Praise the behaviour you want to see more of. 
 Praise children doing the right thing more than criticising those who are doing the wrong thing (parallel praise). 
Stay calm. 
Have clear routines for transitions and for stopping the class. 
Teach children the class routines. 


Give feedback to parents about their child’s behaviour - let them know about the good
days as well as the bad ones. 

Taken from Charlie Taylor’s behaviour checklists

Friday, 21 October 2011

Key principles for headteachers to help improve school behaviour Policy

Key principles for headteachers to help  improve school behaviour Policy

Ensure absolute clarity about the expected standard of pupils’ behaviour.  

Ensure that behaviour policy is clearly understood by all staff, parents and pupils. 

Display school rules clearly in classes and around the building. Staff and pupils should know what they are.

Display the tariff of sanctions and rewards in each class. 

Have a system in place for ensuring that children never miss out on sanctions or rewards.  


Model the behaviour you want to see from your staff. 


Visit the lunch hall and playground, and be around at the beginning and the end of the school day.
Ensure that other Senior Leadership Team members are a visible presence around the school.
Check that pupils come in from the playground and move around the school in an orderly manner. 
Check up on behaviour outside the school. 
Check the building is clean and well-maintained. 


Know the names of all staff. 
Praise the good performance of staff. 
Take action to deal with poor teaching or staff who fail to follow the behaviour policy. 


Praise good behaviour.  
Celebrate successes. 


Monitor the amount of praise, rewards and punishments given by individual staff. 
Ensure that staff praise good behaviour and work. 
Ensure that staff understand special needs of pupils.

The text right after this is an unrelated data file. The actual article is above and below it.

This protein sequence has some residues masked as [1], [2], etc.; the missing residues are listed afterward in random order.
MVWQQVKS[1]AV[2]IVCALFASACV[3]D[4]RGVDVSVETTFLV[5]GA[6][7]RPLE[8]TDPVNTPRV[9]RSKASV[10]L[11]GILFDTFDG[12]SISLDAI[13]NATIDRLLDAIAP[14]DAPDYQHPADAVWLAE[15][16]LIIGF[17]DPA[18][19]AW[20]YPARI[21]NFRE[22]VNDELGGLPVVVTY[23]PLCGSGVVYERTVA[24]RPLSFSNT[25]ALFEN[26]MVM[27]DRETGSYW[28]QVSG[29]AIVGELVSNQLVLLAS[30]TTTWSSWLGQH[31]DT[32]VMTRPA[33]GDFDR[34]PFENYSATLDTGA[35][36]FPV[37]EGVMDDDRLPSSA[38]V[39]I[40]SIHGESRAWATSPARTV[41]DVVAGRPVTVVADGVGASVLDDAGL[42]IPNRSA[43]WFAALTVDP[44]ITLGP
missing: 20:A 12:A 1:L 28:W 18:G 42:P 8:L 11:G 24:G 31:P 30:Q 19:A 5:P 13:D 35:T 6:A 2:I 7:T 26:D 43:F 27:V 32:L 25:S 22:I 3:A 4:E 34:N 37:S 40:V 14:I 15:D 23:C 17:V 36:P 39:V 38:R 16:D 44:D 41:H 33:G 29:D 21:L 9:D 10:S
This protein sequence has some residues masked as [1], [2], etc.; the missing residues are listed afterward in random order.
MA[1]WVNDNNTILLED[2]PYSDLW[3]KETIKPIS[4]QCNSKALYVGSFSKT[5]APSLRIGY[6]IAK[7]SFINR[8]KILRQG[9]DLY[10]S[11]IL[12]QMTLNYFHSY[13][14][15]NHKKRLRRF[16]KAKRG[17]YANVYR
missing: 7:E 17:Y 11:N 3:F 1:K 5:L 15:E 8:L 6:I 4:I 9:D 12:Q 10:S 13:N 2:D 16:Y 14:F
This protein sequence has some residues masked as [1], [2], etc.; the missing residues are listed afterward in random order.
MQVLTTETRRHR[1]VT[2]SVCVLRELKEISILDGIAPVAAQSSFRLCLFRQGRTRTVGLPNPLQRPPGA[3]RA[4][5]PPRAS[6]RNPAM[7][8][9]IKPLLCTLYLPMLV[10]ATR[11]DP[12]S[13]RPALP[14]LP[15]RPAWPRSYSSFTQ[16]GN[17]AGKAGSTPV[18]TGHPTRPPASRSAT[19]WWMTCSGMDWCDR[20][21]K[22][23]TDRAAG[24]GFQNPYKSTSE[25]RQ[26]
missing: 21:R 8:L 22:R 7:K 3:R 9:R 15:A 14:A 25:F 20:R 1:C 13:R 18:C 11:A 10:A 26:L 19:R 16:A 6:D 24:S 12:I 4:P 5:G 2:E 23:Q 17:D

Individual pupils 

Have clear plans for pupils likely to misbehave and ensure staff are aware of them. 
Put in place suitable support for pupils with behavioural difficulties. 


Build positive relationships with the parents of pupils with behaviour difficulties

Taken from Charlie Taylor’s behaviour checklists

Thursday, 20 October 2011

Ofsted launch their new Parent View website

Today  Ofsted launched their new Parent View website where parents and carers can answer questions about their child's school. The website  states:  
"Parent View asks for your opinion on 12 aspects of your child’s school, from the quality of teaching, to dealing with bullying and poor behaviour. We will use the information you provide when making decisions about which schools to inspect, and when."

With Ofsted moving towards a “risk-based inspection” model -  meaning that a handful of complaints to this new site will automatically  trigger scrutiny from Ofsted – the pressure to develop and maintain positive and  effective relationships with key adults has never been greater.

Q1 'My child is happy at this school'
Q2 'My child feels safe at this school'
Q3 'My child makes good progress at this school'
Q4 'My child is well looked after at this school'
Q5 'My child is taught well at this school'
Q6 'My child receives appropriate homework for their age'
Q7 'This school makes sure its pupils are well behaved'
Q8 'This school deals effectively with bullying
Q9 'This school is well led and managed'
Q10 'This school responds well to any concerns I raise'
Q11 'I receive valuable information from the school about my child’s progress'
Q12 Would you recommend this school to another parent?

Parents need to register on the website and answer Strongly Agree, Agree, Disagree or Strongly Disagree to Q1-11 and yes or No to Question 12

Results will not be published until each school reaches a certain number or percentage.
That number or percentage is unclear.

Poor ratings from this website from a handful of parents could trigger an Ofsted inspection under the new framework even for Outstanding schools.

However Ofsted chair, Baroness Sally Morgan says 'What parents tell us through these questionnaires will be considered when making decisions about when a school should be inspected'
“Whilst parents’ views alone cannot trigger an inspection, they will provide a vital piece of the jigsaw. I hope everyone with an interest in education will welcome this innovation and that parents around the country will use Parent View to make their views count.”
However Christine Blower, general secretary of the National Union of Teachers, said: "it's not clear why parents, who may have quite legitimate questions to which they seek answers, would choose the route of a questionnaire to express their concerns, or otherwise, about a school"

"Apart from the obvious question as to what useful purpose the questionnaire will serve, this is a system which is open to abuse.